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Flow through pipe

  1. Mar 13, 2012 #1
    I need help!!

    I was given the pressure and flow rate needed through a manifold and I need to find out if this is producing the require flow rate based on the inlet/outlet diameter and total length.


    I have been out of school for years and need help on this! thanks
     
  2. jcsd
  3. Mar 15, 2012 #2
    If I understand your problem correctly, you'll need a little more information to find out what you need.

    Do you have the available pressure or fluid velocity?

    Dynamic pressure in fluid flow is

    P = ρ . v^2 / 2
    Where:
    P = Dynamic pressure (Pa)
    v = Velocity (m/s)
    ρ = Fluid Density (kg/m3)

    Using this formula we can solve for velocity.
    v = (2*P/ρ)^0.5

    Now we can apply the flow rate formula:

    Q = v.A

    Where:
    Q = Volumetric Flow Rate (m3/sec)
    v = velocity (m/s)
    A = Area (m2)

    This will give volumetric flow rate at given pressure. It won't matter what area you use (inlet, outlet, or in between) as flow rate is constant under constant pressure (how I'm imagining this problem). Velocity will change with cross sectional area but it doesn't sound like you're particularly interested in velocity.

    The length won't affect flow rate if you ignore friction. Even taking friction into account will only reduce the flow rate by a significant amount on a very low manifold (how long are we talking?).

    Also keep in mind the first equation is for laminar flow (I think.. it's late here and brain's switched off for the night). Google 'laminar flow' if you're unfamiliar with the concept. I'd guess you'd be passing either water (or similar viscosity) or air through this manifold and I'd expect it to be in the turbulent region, not laminar flow. I dont' know how to accurately calculate this information for non-laminar flow.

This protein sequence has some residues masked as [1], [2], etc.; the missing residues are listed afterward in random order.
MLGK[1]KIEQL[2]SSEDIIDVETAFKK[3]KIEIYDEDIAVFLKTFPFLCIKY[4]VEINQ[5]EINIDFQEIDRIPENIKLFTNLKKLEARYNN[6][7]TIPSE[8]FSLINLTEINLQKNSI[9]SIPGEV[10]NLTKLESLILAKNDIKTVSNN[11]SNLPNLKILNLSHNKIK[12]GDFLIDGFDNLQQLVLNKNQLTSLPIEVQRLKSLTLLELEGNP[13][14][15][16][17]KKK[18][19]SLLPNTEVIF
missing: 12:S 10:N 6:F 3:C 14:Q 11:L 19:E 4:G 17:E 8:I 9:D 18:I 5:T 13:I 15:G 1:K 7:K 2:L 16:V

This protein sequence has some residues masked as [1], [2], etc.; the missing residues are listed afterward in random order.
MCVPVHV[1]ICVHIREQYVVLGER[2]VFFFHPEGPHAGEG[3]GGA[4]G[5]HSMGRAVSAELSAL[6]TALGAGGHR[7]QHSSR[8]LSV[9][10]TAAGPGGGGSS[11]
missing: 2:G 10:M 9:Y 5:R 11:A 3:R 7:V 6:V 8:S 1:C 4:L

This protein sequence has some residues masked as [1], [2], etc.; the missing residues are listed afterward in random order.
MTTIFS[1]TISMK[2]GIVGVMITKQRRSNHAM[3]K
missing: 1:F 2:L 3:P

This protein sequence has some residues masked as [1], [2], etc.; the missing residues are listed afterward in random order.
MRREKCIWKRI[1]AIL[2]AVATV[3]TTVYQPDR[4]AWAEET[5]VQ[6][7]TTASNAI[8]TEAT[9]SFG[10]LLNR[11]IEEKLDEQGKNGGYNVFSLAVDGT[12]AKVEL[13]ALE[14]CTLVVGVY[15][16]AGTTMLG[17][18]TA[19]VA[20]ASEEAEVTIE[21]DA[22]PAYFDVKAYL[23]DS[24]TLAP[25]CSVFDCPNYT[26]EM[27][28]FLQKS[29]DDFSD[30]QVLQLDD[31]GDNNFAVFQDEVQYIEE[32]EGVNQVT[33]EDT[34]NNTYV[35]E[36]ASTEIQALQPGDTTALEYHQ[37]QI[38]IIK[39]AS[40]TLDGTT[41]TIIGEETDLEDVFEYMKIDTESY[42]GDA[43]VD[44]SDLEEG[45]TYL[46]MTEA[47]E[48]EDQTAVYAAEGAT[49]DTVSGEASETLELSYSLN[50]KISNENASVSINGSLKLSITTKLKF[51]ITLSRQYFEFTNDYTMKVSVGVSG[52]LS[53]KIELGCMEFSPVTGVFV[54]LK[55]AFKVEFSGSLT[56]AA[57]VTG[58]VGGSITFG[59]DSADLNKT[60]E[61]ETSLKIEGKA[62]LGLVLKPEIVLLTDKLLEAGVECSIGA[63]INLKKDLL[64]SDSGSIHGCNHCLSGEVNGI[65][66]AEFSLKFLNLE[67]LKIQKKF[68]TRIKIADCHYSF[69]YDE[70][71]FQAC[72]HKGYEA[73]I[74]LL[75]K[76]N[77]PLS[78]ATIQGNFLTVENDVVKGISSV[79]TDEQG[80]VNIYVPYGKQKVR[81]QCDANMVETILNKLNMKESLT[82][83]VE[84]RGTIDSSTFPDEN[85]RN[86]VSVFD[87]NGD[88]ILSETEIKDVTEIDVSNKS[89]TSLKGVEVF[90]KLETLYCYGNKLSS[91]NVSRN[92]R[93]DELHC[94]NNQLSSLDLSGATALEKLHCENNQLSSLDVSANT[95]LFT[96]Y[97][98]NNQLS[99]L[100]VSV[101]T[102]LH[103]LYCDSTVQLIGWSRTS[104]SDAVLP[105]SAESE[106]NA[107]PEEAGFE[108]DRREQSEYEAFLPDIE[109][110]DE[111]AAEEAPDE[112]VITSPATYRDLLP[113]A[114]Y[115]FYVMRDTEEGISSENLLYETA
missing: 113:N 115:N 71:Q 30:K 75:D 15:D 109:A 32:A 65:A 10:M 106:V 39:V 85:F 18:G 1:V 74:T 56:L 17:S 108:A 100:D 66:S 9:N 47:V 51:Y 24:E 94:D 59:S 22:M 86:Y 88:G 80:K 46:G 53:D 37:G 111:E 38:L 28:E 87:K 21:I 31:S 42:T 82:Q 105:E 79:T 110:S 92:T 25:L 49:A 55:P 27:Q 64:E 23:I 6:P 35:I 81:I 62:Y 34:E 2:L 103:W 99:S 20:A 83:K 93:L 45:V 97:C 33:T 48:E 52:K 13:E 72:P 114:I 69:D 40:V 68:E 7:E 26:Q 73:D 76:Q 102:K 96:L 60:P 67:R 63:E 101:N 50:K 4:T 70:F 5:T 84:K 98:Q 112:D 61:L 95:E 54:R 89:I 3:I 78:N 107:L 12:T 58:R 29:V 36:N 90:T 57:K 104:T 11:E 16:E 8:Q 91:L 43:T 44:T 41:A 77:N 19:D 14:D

Hope this helps.
     
    Last edited: Mar 15, 2012
  4. Mar 15, 2012 #3

    Q_Goest

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    Hi vision, welcome to the board. You'll need a bit more than Bernoulli's equation to determine irreversible pressure drop in pipe. In the thread below you'll find an attachment (post #2) that gives you the Darcy Weisbach equation for irreversible pressure drop through pipe which is what you need. The standard text in industry is the Crane paper TP410 and can be purchased online here.
    https://www.physicsforums.com/showthread.php?t=179830
     
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